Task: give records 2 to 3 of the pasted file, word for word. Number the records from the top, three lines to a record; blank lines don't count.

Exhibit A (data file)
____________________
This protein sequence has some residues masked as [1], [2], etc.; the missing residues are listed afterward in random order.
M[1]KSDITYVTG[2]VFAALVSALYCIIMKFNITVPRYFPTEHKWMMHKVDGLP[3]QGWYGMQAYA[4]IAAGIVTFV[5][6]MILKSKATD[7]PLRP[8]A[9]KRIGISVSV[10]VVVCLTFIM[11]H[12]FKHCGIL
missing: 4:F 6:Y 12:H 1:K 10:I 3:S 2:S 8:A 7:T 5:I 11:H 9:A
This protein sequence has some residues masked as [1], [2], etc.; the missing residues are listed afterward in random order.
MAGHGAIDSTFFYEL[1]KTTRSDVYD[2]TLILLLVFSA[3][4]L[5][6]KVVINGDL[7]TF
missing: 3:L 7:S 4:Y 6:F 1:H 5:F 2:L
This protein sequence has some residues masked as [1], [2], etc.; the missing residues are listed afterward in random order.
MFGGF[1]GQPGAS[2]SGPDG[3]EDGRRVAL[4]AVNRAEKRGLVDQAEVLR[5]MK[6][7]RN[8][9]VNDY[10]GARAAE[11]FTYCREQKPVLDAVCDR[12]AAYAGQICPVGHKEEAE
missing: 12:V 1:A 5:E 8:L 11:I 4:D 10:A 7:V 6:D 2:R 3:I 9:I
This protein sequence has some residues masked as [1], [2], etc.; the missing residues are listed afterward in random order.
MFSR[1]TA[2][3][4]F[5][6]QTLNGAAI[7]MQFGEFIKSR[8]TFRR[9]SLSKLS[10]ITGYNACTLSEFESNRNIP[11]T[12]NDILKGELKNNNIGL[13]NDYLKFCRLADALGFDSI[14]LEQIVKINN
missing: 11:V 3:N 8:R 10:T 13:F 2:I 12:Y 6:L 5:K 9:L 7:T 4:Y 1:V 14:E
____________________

This protein sequence has some residues masked as [1], [2], etc.; the missing residues are listed afterward in random order.
MAGHGAIDSTFFYEL[1]KTTRSDVYD[2]TLILLLVFSA[3][4]L[5][6]KVVINGDL[7]TF
missing: 3:L 7:S 4:Y 6:F 1:H 5:F 2:L
This protein sequence has some residues masked as [1], [2], etc.; the missing residues are listed afterward in random order.
MFGGF[1]GQPGAS[2]SGPDG[3]EDGRRVAL[4]AVNRAEKRGLVDQAEVLR[5]MK[6][7]RN[8][9]VNDY[10]GARAAE[11]FTYCREQKPVLDAVCDR[12]AAYAGQICPVGHKEEAE
missing: 12:V 1:A 5:E 8:L 11:I 4:D 10:A 7:V 6:D 2:R 3:I 9:I